Faysal Altunbozar’s Gardens, at SPACES
Faysal Altunbozar’s The gardens of Adonis are cultivated for the sake of flowers, not fruit (on view at SPACES Oracle Gallery, August 25 – October 20, 2023) is an impeccably-installed body of sculpture that re-shape the gallery in which it is hung. The visual aesthetic is sterile, clean, and manufactured, yet the sound component connects each viewer’s body, through sound and vibration through stainless steel apparatuses above, creating an intimate and immediate connection between the work and the visitor. The sound is atmospheric, while the pieces look to be a cross between large, shiny incects, yet still floral.
The artist creates imaginary flowers from the soles of shoes, proposing in his artist statement, that they be considered as orifices to be penetrated, a la a gay cruising scene. The sole flora is ripe for presumably phallis-bearing, masculine penetration, but they don’t hang at “below-the-belt” level. The lustrous, fetishized-in-own-their right shoe surfaces appear wet and ready for f*cking, or “pollinating” as Altunbozar says, but out of reach. Viewers can inspect their flora-orifice at eye level, lights on, which–unsurprisingly, and seems more like the gay “dating” app, Grinder, than in person cruising in a bathhouse or at the club.
Like the Greek-mythological reference upon which Altunbozar’s show is based, flowers feed the senses beyond taste, they draw our senses, draw the birds and bees to them. In Classical mythology Adonis was loved by Aphrodite, goddess of love, before his premature death. Like a member of the 21st century’s 27-club, Adonis died leaving a beautiful corpse. Youth is fragile, and in the Western art history canon, 17th century Dutch artists made “vanitas” still-life paintings, slickly rendered in oil the abundance of the bourgeois Dutch. Look closely at this beauty and you find tiny, but carefully painted insects, ready to consume the ripest pear on the table. The most obvious of the vanitas subject matter also included lavish floral bouquets, usually with on wilted petal among them, like the wall “flowers” available 24/7 on Grinder.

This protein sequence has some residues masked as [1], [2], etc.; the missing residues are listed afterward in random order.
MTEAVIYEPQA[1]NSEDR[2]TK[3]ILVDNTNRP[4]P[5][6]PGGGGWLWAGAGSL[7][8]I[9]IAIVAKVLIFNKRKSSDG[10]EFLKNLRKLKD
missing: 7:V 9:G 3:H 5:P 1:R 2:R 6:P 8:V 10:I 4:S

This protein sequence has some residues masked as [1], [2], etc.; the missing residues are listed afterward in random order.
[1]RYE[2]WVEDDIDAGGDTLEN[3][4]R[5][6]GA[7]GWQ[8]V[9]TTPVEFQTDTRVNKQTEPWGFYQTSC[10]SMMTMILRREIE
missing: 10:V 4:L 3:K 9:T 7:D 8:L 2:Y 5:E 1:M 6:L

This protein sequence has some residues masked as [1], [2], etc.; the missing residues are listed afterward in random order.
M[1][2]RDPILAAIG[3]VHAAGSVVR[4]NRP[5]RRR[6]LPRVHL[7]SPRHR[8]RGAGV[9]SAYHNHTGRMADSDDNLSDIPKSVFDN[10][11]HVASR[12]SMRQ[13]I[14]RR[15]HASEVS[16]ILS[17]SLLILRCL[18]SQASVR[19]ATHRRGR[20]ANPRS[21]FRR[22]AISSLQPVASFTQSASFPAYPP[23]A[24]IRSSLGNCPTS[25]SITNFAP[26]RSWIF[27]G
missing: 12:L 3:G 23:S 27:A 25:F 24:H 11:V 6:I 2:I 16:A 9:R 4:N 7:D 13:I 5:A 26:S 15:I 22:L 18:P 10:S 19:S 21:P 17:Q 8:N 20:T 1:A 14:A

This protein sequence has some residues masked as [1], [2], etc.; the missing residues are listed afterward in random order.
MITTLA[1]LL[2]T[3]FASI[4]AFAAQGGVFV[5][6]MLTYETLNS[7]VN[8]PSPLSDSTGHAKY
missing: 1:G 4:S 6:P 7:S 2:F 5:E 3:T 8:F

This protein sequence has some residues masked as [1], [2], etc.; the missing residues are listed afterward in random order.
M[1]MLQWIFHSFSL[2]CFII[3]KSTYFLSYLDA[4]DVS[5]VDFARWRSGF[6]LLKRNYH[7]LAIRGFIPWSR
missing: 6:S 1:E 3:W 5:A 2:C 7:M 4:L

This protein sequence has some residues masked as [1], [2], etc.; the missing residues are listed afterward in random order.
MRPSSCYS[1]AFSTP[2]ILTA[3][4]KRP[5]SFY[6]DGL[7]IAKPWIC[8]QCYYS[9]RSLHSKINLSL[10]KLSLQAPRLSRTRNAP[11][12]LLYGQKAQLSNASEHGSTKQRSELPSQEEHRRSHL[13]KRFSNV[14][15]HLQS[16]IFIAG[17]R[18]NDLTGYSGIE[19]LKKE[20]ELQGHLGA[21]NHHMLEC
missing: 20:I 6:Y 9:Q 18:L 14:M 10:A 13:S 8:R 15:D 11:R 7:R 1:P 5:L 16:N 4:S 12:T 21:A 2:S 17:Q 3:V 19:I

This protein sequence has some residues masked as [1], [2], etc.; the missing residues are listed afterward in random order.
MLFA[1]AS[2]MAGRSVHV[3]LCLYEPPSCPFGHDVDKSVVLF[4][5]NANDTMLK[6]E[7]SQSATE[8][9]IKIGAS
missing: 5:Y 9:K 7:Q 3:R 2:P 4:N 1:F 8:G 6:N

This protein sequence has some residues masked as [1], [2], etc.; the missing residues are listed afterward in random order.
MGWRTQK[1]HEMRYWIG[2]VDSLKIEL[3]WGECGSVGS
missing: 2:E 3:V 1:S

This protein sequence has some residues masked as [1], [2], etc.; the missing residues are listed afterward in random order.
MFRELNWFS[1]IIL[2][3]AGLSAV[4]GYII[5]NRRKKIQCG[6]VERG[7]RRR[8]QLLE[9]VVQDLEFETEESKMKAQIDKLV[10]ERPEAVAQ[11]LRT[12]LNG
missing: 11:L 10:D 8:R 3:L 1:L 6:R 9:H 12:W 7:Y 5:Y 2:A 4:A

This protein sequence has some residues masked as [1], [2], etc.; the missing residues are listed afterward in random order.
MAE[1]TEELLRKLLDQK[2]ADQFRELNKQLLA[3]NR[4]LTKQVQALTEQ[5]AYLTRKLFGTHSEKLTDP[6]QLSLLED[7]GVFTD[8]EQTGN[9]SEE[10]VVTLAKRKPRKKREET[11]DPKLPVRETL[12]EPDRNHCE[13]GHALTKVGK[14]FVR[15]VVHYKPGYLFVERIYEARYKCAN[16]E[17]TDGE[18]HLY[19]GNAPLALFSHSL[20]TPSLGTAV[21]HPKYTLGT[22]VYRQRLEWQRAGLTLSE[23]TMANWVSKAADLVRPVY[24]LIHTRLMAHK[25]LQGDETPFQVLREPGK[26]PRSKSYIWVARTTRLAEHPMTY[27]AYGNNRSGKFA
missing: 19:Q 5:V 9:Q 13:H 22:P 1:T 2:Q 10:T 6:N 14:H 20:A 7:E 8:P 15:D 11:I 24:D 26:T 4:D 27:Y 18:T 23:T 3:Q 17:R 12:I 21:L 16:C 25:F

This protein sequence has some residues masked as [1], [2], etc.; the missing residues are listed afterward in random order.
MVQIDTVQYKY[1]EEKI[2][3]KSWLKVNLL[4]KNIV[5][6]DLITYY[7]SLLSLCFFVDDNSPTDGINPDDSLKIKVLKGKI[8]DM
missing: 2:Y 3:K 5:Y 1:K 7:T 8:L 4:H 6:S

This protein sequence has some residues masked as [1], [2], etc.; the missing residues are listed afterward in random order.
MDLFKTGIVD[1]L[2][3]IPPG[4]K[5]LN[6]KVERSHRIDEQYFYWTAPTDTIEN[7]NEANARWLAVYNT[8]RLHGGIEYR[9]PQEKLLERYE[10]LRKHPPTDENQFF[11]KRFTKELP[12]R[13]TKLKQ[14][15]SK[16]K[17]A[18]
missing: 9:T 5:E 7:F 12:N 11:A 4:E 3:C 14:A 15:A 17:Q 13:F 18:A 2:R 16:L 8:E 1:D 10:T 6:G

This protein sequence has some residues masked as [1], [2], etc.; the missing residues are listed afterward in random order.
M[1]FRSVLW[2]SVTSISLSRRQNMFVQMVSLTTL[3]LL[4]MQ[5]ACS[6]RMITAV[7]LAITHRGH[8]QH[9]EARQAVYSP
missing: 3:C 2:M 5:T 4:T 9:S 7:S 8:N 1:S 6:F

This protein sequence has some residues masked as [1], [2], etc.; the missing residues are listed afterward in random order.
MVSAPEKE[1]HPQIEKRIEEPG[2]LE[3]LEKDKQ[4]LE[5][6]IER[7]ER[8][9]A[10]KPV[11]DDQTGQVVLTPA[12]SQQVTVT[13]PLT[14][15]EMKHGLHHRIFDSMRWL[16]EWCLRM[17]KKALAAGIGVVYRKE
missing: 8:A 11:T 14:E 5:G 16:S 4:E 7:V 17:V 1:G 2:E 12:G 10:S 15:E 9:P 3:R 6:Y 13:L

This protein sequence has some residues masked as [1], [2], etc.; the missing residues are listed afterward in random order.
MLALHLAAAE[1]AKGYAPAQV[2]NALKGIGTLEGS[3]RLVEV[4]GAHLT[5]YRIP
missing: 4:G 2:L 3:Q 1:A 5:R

The gardens of Adonis… is the first visual parenthesis to Ada Pinkston’s Searching for Mother Tongues. Like, the second (Vivica Satterwhite’s F is for Freedom), there is an emphasis on the slick and shiny, not a surface examination of sex and body, but an examination of the surfaces, real, imagined online of sexuality. Altunbozar’s shoe soles remind him of seed pods, as surfaces, holes, and impressions ready for penetration, and in the queer frame, who wields the dick may depend on the day. Likewise, penetration isn’t for making fruit of sort in Ada Pinkston’s installation in the Gund Gallery.
The most engaging part of The gardens of Adonis … is the sound, which activates as viewers move through the space, inspecting each “piece” as one moves through. Altunbozar uses stainless steel to connect with Cleveland’s steel past and present, and the sterility of the material and the sounds the sculptures is a successful attempt at bringing one to attention in the body, among the futuristic flora.
Visually, The gardens of Adonis… is a cleverly apt curatorial choice, as Altunbozar’s slick, yet meditative hanging sound pieces, with references to sex toys and hidden holes, pairs well with Satterwhite’s ethereal photographs of dancers, and fast cars and their fans, forthrightly introduces us into spaces perhaps not known to viewers. Altunbozar’s installation feels like a necessary call to culture to consider alternatives to bearing so much fruit. It is a necessary message amid the larger discourse on sex and representation, sexuality, queer sex, consumerism, pregnancy/childbirth/postnatal experience and racial inequity going on at SPACES through October 20.